10. The receiver defined in claim 1 wherein the inner demapper is operable to search the detection tree using a tree-search symbol order that is adapted for each tone based on channel state information and extrinsic information from the outer decoder.

11. The receiver defined in claim 10 wherein the channel state information comprises estimated received symbol energy with the symbol with the highest symbol energy being at the root of the tree, the symbol with the next highest energy being next in the tree, and with the remaining symbols being in the tree according to decreasing energy levels.

12. The receiver defined in claim 10 wherein the tree-search symbol order is based on the signal levels or SNRs of the symbols on the tree.

13. The receiver defined in claim 1 wherein the inner demapper is operable to perform a forward pass that outputs a best full-length path visited by the M-algorithm along with partial-path metrics, compute an entry for a table for a given bit location representing a depth at which the bit-LLR for that bit location, and an entry per bit location for a table representing an alternative bit-value metric for use in bit-LLR computation for that bit location.

14. The receiver defined in claim 13 wherein the inner demapper is operable to perform a second pass to obtain bit-LLRs.

15. The receiver defined in claim 1 wherein the joint demapper uses at least one table to track whether all the bit-values for all the bit locations of codewords are included by selecting paths based on whether at least one bit location in a codeword has not already been identified in the at least one table as having been included at least once in previously selected paths.

16. The receiver defined in claim 1 further comprising: a plurality of antennas; and a plurality of fast Fourier transform (FFT) modules, each of the plurality of FFT modules coupled to receive signals from one of the plurality of antennas.

17. The receiver defined in claim 1 wherein the outer decoder is one of a group consisting of a MAP decoder, a MaxLogMAP decoder, and a turbo-type decoder, each for an encoder that comprises a binary outer code from a group consisting of a convolutional code, a rate-compatible punctured convolutional (RCPC) code, a turbo code and an LDPC code.

18. A method comprising: performing a first decoding operation to produce a first set of output data representing most likely transmitted bit estimation values and information about the reliability of each of these estimates, including performing a detection process over each tone for joint inner demapping, by applying a soft-output M-algorithm to identify survivor candidates at each depth in a detection tree being searched for each tone, including surviving full-length candidates, based on at least one metric and at least one other criterion, where a number of best alternatives from every level of the tree are expanded along with one or more alternatives selected meeting the at least one other criterion and where soft-output related information is collected and stored for each bit; and calculating a soft output value for each bit by comparing an estimated best path with the longest and best visited path with an opposite decision on the bit.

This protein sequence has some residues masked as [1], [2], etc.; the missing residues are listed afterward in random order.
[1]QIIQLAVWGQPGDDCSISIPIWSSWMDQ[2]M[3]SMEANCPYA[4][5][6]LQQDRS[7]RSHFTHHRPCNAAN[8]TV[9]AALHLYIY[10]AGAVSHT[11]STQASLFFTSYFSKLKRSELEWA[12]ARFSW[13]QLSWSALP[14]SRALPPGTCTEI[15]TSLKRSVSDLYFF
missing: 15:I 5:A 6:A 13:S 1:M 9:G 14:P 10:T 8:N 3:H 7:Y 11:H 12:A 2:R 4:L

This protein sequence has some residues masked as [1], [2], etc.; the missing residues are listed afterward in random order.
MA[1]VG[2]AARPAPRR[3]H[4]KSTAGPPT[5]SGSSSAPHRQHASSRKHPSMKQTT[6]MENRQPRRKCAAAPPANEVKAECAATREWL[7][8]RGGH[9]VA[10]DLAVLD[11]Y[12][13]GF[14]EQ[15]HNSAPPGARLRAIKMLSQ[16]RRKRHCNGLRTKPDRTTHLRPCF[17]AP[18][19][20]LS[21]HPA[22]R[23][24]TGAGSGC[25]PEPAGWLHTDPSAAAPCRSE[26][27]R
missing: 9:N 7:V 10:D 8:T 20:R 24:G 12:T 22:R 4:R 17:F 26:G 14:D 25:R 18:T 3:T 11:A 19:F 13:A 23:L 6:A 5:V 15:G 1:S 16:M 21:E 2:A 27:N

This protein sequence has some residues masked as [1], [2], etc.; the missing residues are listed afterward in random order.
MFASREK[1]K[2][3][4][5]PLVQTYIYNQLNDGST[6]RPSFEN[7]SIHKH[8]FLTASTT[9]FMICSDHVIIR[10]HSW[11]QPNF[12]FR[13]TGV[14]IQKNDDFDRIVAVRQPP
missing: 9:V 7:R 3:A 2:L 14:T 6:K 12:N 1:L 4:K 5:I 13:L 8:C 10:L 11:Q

19. The method defined in claim 18 further comprising, ordering, at any given tree depth in the M-algorithm, all paths according to their metric, and using the additional criteria, besides the metric order, to select the survivor paths.

20. The method defined in claim 19 wherein a number of times that each bit value at each bit location occurs in the survivor list is also taken into account to select the survivor paths.

21. The method defined in claim 18 further comprising constructing the survivor list by first adding a number of candidates with the best metrics to the list, and then adding iteratively members in the list based on their relative metrics, as well as the effect their addition to the survivor list would have on the number of bit locations for which all paths in the survivor list agree in value.

22. The method defined in claim 19 further comprising computing the soft-output information on any bit location based on relative metric differences between same-length paths that represent bit combinations that differ in their bit value at the given bit location.